ChessOrganisation of the Information Systems area

Within the sphere of strategic planning of information systems, at some point one must decide on the organisational model to be adopted in order to implement the plans.

If the aim is to achieve appropriate alignment with the business, it is vital that not only the scale but also the capabilities of the members of the information systems department should be consistent with the key capabilities demanded by the business strategy.

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If the technology sphere is a reflection of the products/services provided by the company, and if the technology competencies reflect the key competencies to be developed, then the structure and capabilities of the individuals employed must correspond to these concerns.

As with other areas, there are different options, including a joint decision within the Information Systems sphere to be reached in the planning process: the degree of outsourcing.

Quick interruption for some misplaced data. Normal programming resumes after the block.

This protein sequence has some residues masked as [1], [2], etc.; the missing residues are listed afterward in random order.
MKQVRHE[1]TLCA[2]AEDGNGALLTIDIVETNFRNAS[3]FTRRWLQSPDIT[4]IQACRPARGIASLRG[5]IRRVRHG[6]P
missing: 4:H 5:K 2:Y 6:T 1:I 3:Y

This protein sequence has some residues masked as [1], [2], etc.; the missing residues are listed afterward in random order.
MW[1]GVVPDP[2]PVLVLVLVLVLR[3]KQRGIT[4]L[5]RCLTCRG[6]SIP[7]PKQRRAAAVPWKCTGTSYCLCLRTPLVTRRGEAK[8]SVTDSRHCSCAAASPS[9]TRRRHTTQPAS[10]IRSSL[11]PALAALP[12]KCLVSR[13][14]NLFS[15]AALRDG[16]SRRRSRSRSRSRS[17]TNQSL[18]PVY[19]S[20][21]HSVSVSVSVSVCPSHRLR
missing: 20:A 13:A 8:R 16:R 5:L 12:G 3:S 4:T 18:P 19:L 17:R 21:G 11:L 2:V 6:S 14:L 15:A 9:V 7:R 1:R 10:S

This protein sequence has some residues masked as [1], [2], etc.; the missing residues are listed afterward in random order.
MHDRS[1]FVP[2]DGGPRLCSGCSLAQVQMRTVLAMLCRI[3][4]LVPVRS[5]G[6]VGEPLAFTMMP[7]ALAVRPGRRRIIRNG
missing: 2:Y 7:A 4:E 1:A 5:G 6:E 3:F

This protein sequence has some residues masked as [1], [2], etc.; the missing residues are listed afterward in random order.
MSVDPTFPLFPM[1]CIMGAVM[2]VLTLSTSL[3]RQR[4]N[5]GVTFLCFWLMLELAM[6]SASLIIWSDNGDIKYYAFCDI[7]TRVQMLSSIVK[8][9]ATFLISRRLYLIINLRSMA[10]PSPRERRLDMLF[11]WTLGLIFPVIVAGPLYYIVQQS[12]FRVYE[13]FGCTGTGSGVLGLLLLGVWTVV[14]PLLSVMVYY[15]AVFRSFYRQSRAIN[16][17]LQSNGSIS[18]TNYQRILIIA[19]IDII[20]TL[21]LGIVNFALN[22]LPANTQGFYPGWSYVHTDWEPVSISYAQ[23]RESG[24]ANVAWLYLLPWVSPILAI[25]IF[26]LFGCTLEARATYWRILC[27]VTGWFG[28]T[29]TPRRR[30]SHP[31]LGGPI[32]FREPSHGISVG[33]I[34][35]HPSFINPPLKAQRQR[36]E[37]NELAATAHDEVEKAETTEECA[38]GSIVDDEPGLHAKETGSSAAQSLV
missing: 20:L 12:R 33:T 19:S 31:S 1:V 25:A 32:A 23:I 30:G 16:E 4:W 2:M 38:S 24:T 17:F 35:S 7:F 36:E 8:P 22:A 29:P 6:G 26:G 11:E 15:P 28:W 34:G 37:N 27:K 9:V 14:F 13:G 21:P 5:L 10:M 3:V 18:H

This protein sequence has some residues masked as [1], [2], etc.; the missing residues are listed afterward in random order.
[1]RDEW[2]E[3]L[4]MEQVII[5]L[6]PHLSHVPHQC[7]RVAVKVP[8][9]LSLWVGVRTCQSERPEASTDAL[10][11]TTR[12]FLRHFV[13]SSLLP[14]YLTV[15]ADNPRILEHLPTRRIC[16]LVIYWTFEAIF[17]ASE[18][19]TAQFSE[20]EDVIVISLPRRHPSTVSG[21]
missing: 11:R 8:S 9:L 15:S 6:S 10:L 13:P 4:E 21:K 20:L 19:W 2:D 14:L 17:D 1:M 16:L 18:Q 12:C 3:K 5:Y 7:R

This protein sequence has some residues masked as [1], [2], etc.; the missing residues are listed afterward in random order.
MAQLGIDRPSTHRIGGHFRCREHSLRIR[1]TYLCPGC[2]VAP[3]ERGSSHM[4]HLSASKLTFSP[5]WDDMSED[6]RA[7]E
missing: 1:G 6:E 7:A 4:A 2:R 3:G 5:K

As this is a matter of options, criteria must be applied to establish the business strategy once again, and as usual there is no one size which fits all, as the outsourcing decision depends to a great extent on this strategy and the service market which would meet the company’s potential needs.

Expectations, training and change management

“Technology is a weapon for the benefit of the business strategy”

A typical ERP implementation project in the USA is budgeted at around 20.5 million dollars [1], and although this figure would not be applicable to the typical Spanish company, the proportion of the components involved could well apply. One conclusion drawn from this component analysis is that 36% of the cost of a large-scale project at a company is allocated to training, expectation management and changeover support. The alternative, in other words a failure to allocate either economic resources or management efforts, will lead to a fruitless and ongoing struggle which will ultimately prove expensive and frustrating both for those wishing to see their expectations fulfilled, and those attempting to satisfy them.

Technology is a weapon for the benefit of the business strategy. It is not a panacea; it does not offer competitiveness or improve processes in itself. It is a facilitator which must be properly administered by and for the people who belong to the organisation.


[1] Forrester Research (1998)

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